Yet another object of the present invention is to provide a scraper adjustably mounted to an agricultural gauge wheel which permits scraper-gauge wheel spacing to be adjusted as the scraper element wears with use.
A further object of the present invention is to provide a scraper for an agricultural gauge wheel which is configured to match the contour of the gauge wheel periphery for more efficient soil removal from the gauge wheel.
This invention contemplates a scraper for a gauge wheel in an agricultural implement which is connected to the support arm attaching the gauge wheel to the implement. As the gauge wheel is displaced vertically upon encountering obstacles and irregularities in a traversed field, the scraper undergoes a corresponding movement so as to always be positioned in closely spaced relation to the gauge wheel's outer periphery. By coupling the connecting arrangements of both the gauge wheel and the scraper together as well as to the implement, the position of the scraper always tracks that of the gauge wheel to ensure fixed spacing therebetween regardless of the position of the gauge wheel. This ensures efficient removal of soil residue from the gauge wheel under all operating conditions.
The appended claims set forth those novel features which characterize the invention. However, the invention itself, as well as further objects and advantages thereof, will best be understood by reference to the following detailed description of a preferred embodiment taken in conjunction with the accompanying drawings, where like reference characters identify like elements throughout the various figures, in which:
FIG. 1 is a side elevation view shown partially in phantom of a row planter unit incorporating the gauge wheel scraper of the present invention;
FIG. 2 is a top view of the gauge wheel and scraper combination incorporated in the row planter unit of claim 1;
FIG. 3 is a perspective view of the inventive gauge wheel scraper shown mounted to the axle, or spindle, of the gauge wheel;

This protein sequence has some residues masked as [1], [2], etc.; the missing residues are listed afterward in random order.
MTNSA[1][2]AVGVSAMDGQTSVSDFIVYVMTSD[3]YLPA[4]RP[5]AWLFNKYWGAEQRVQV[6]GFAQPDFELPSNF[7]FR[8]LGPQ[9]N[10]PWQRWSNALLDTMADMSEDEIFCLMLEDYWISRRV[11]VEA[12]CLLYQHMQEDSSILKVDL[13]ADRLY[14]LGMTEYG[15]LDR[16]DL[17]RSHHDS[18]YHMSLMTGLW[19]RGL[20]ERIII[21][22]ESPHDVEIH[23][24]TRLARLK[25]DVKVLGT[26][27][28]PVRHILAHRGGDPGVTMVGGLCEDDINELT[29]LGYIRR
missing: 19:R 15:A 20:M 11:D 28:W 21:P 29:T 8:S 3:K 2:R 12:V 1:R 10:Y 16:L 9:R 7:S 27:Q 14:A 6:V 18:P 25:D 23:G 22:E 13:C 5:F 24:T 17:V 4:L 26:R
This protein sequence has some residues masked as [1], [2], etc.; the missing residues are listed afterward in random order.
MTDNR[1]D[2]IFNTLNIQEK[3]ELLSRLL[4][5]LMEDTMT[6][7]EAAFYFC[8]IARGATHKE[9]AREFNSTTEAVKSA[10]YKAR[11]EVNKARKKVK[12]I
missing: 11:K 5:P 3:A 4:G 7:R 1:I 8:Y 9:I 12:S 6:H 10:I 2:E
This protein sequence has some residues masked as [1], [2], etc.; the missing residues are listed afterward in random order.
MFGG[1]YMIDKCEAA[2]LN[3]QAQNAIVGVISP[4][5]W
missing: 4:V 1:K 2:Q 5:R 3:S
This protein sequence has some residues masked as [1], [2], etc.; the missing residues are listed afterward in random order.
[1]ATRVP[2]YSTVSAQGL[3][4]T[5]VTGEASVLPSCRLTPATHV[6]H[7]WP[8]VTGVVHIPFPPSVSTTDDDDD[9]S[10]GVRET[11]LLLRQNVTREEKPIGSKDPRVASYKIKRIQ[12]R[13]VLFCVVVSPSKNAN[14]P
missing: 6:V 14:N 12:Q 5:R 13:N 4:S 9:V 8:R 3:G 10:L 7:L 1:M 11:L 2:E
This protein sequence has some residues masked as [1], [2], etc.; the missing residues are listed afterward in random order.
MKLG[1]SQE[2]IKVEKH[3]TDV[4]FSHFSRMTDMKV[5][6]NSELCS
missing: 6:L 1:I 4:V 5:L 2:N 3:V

FIG. 4 is a side elevation view of a pair of gauge wheels with scrapers in accordance with the present invention illustrating pivoting upward displacement of one of the gauge wheels and the close positioning of each scraper to its associated gauge wheel;
FIG. 5 is a side elevation view shown partially in phantom of the connection between a gauge wheel support arm and its associated scraper support arm in the gauge wheel scraper of the present invention; and
FIG. 6 shows adjacent ends of the gauge wheel support arm and scraper support arm aligned with one another to facilitate connecting the two support arms together in the gauge wheel scraper arrangement of the present invention.
Referring to FIG. 1, there is shown a side elevation view partially in phantom of a row planter unit 10 incorporating a gauge wheel scraper assembly 50 in accordance with the principles of the present invention. The row planter unit 10 includes an upper frame 18 and a lower frame 20. The row planter unit 10 is securely attached to a transverse tool bar 12 (shown in section) of an implement frame by means of the combination of a U-bolt and nut combination 14 and a flexible parallel linkage coupling arrangement 16. A plurality of such row planter units 10 are mounted in a spaced manner to the tool bar 12 which is aligned generally transverse to the direction of travel designated by arrow 42 in the figure. The tool bar 12 is part of an implement frame which is pulled in the direction of arrow 42 by means of a traction vehicle (not shown in the figure for simplicity). Parallel linkage coupling arrangement 16 permits the row planter unit 10 to be displaced vertically at it traverses the soil surface 26. Attached to the upper frame 18 are one or more seed hoppers 22. The lower portion of seed hopper 22 is shown in dotted line form and includes a seed discharge tube 24 through which seeds are discharged in a timed manner as the row planter unit 10 is displaced through a field.